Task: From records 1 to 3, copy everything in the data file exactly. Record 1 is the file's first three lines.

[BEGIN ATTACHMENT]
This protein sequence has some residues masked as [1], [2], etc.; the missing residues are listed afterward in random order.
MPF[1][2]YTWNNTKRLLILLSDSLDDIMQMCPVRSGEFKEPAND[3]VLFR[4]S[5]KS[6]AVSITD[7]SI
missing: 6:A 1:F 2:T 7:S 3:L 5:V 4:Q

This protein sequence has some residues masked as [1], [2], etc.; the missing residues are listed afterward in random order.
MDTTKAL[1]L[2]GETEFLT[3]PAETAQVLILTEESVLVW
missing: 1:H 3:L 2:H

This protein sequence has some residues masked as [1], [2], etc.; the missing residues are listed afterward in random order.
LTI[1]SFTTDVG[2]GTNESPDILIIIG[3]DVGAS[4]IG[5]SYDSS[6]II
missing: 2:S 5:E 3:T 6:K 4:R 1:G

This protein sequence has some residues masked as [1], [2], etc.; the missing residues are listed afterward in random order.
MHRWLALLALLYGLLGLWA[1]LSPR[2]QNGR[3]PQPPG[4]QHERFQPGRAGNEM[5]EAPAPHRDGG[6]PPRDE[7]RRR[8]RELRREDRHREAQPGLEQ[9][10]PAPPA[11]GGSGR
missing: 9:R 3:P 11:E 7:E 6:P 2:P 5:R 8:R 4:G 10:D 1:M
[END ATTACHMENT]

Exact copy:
This protein sequence has some residues masked as [1], [2], etc.; the missing residues are listed afterward in random order.
MPF[1][2]YTWNNTKRLLILLSDSLDDIMQMCPVRSGEFKEPAND[3]VLFR[4]S[5]KS[6]AVSITD[7]SI
missing: 6:A 1:F 2:T 7:S 3:L 5:V 4:Q

This protein sequence has some residues masked as [1], [2], etc.; the missing residues are listed afterward in random order.
MDTTKAL[1]L[2]GETEFLT[3]PAETAQVLILTEESVLVW
missing: 1:H 3:L 2:H

This protein sequence has some residues masked as [1], [2], etc.; the missing residues are listed afterward in random order.
LTI[1]SFTTDVG[2]GTNESPDILIIIG[3]DVGAS[4]IG[5]SYDSS[6]II
missing: 2:S 5:E 3:T 6:K 4:R 1:G